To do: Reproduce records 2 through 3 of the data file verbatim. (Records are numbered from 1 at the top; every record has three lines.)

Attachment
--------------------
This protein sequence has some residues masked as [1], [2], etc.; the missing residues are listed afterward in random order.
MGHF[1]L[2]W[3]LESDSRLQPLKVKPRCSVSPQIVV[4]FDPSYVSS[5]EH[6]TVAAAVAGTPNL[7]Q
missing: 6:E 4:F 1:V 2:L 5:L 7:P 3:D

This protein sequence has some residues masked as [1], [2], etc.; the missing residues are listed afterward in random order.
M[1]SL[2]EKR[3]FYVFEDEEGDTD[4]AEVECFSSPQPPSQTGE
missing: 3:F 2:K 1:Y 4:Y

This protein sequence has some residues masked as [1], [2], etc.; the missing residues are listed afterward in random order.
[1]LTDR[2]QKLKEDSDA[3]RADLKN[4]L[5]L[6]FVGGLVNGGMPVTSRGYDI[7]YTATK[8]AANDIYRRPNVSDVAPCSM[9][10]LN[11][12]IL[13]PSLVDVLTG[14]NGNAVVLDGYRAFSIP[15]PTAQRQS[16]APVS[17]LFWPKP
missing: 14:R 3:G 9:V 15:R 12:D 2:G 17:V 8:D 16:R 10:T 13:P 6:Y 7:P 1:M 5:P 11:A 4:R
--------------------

This protein sequence has some residues masked as [1], [2], etc.; the missing residues are listed afterward in random order.
M[1]SL[2]EKR[3]FYVFEDEEGDTD[4]AEVECFSSPQPPSQTGE
missing: 3:F 2:K 1:Y 4:Y

This protein sequence has some residues masked as [1], [2], etc.; the missing residues are listed afterward in random order.
[1]LTDR[2]QKLKEDSDA[3]RADLKN[4]L[5]L[6]FVGGLVNGGMPVTSRGYDI[7]YTATK[8]AANDIYRRPNVSDVAPCSM[9][10]LN[11][12]IL[13]PSLVDVLTG[14]NGNAVVLDGYRAFSIP[15]PTAQRQS[16]APVS[17]LFWPKP
missing: 14:R 3:G 9:V 15:R 12:D 2:G 17:V 8:D 16:R 10:T 13:P 6:Y 7:P 1:M 5:P 11:A 4:R